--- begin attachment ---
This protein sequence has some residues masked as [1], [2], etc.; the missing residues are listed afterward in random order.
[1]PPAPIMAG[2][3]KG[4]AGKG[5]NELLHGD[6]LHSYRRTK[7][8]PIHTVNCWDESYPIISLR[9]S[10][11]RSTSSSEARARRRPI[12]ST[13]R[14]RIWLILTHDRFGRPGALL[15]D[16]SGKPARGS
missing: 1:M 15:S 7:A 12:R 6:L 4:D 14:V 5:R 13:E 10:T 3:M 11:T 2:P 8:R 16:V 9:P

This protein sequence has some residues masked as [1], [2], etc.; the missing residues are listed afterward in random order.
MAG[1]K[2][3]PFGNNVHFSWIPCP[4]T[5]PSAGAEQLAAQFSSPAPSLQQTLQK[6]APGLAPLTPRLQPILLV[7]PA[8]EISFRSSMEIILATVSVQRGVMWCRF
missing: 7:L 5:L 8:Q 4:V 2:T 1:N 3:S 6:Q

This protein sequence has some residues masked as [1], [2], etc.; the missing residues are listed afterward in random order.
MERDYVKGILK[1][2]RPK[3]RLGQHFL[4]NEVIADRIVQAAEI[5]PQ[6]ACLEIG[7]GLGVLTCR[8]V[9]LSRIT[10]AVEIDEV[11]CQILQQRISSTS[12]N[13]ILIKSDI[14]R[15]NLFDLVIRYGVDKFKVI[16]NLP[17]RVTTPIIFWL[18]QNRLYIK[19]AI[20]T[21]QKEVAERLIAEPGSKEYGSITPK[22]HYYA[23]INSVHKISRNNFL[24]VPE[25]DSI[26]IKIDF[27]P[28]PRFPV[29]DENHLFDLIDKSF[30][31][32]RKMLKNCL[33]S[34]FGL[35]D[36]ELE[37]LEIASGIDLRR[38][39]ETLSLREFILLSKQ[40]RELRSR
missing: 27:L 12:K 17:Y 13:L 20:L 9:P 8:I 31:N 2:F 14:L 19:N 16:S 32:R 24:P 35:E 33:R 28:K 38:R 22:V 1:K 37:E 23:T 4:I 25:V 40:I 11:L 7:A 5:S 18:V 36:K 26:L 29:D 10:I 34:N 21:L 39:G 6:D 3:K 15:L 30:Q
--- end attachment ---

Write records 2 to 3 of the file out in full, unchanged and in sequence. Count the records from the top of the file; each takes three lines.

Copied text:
This protein sequence has some residues masked as [1], [2], etc.; the missing residues are listed afterward in random order.
MAG[1]K[2][3]PFGNNVHFSWIPCP[4]T[5]PSAGAEQLAAQFSSPAPSLQQTLQK[6]APGLAPLTPRLQPILLV[7]PA[8]EISFRSSMEIILATVSVQRGVMWCRF
missing: 7:L 5:L 8:Q 4:V 2:T 1:N 3:S 6:Q

This protein sequence has some residues masked as [1], [2], etc.; the missing residues are listed afterward in random order.
MERDYVKGILK[1][2]RPK[3]RLGQHFL[4]NEVIADRIVQAAEI[5]PQ[6]ACLEIG[7]GLGVLTCR[8]V[9]LSRIT[10]AVEIDEV[11]CQILQQRISSTS[12]N[13]ILIKSDI[14]R[15]NLFDLVIRYGVDKFKVI[16]NLP[17]RVTTPIIFWL[18]QNRLYIK[19]AI[20]T[21]QKEVAERLIAEPGSKEYGSITPK[22]HYYA[23]INSVHKISRNNFL[24]VPE[25]DSI[26]IKIDF[27]P[28]PRFPV[29]DENHLFDLIDKSF[30][31][32]RKMLKNCL[33]S[34]FGL[35]D[36]ELE[37]LEIASGIDLRR[38][39]ETLSLREFILLSKQ[40]RELRSR
missing: 27:L 12:K 17:Y 13:L 20:L 9:P 8:I 31:N 2:F 14:L 19:N 16:S 32:R 24:P 35:E 33:R 28:K 38:R 22:V 1:K 37:E 23:T 4:I 25:V 40:I 11:L 7:A 5:S 18:V 36:K 26:L 29:D 10:I 34:N 21:L 39:G 6:D 3:K 15:L 30:Q